Not having gained my law degree in Scotland (I do however have one, I promise!) I am constantly amazed at the curiosities and quirks of Scots law, the nobile officium being one.
While the procedure of petitioning the nobile officium has existed for centuries and is unique to Scots Law, it may come into its own thanks to the continuing saga of Brexit.
In simple terms, the procedure can provide a remedy in a legal dispute where none exists. It can plug a gap in the law, or temper an unjust or nonsensical outcome if the law is strictly applied. It is used more often than most people (including solicitors) think, but is very much a remedy of last resort when no other legal remedy exists.
Brexit has raised no end of difficult and novel legal points so it is perhaps not surprising that consideration is being given to whether the nobile officium power of the Court of Session has a role to play.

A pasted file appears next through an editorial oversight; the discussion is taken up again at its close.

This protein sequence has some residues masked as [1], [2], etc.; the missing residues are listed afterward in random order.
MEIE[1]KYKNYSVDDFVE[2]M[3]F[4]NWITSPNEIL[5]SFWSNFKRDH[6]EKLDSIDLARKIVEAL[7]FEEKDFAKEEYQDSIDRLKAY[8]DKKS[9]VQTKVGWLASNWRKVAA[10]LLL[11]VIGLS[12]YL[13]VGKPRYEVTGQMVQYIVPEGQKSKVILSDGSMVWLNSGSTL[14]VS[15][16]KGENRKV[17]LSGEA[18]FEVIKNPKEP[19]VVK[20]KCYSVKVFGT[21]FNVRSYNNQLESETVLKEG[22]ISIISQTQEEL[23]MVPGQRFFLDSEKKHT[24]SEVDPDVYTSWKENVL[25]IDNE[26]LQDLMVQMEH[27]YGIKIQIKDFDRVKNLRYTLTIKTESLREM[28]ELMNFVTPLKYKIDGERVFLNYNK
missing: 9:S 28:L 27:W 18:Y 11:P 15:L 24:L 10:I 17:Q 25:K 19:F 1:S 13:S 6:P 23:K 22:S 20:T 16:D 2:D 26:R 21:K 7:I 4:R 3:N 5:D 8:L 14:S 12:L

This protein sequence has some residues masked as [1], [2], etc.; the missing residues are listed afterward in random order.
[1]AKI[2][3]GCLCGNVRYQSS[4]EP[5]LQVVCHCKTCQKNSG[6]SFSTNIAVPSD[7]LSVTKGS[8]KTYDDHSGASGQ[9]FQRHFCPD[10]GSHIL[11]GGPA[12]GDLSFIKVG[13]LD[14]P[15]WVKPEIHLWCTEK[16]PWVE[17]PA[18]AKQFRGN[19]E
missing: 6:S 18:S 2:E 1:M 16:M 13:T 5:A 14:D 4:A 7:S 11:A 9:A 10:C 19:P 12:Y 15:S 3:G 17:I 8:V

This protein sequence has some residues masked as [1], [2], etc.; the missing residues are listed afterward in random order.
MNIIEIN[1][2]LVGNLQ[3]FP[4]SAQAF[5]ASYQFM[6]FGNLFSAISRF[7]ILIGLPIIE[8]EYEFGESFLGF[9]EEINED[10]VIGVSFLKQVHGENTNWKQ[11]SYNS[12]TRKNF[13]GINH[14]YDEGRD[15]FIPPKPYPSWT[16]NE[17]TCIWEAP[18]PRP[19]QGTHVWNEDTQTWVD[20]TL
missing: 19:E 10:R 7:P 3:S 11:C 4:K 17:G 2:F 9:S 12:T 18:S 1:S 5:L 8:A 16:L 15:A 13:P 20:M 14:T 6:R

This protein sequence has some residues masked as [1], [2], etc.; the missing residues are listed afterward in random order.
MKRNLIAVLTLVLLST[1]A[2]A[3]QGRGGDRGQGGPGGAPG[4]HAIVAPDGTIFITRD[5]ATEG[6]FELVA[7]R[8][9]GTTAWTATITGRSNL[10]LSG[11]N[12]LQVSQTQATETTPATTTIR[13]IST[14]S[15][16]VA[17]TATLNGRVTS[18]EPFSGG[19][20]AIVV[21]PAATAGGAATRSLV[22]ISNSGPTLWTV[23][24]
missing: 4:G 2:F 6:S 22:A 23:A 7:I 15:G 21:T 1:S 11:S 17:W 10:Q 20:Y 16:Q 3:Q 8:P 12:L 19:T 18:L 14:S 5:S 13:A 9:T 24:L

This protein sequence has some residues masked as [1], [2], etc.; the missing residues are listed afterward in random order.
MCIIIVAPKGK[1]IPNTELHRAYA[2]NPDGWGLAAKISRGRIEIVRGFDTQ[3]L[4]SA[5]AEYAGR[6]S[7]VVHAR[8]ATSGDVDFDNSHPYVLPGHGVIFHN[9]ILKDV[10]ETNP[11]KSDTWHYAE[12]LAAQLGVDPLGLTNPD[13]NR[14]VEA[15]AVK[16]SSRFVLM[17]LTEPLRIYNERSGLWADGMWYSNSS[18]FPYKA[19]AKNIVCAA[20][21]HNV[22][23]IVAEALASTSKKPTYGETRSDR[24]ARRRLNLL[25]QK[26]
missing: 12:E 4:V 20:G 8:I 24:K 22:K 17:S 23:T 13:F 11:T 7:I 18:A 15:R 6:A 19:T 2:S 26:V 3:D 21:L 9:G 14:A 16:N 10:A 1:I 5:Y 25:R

The Inner House is now being asked to consider whether the Court of Session could use its nobile officium power to sign a letter to the EU requesting an extension beyond 31 October if Boris Johnson refuses to do so.
While we will have to wait for the Inner House's decision, this is just another interesting example of where the nobile officium can be used and demonstrates the agile and pragmatic nature of the remedy.
The procedure of petitioning the nobile officium is unique to Scots law, but is far from being a forgotten backwater of the legal system.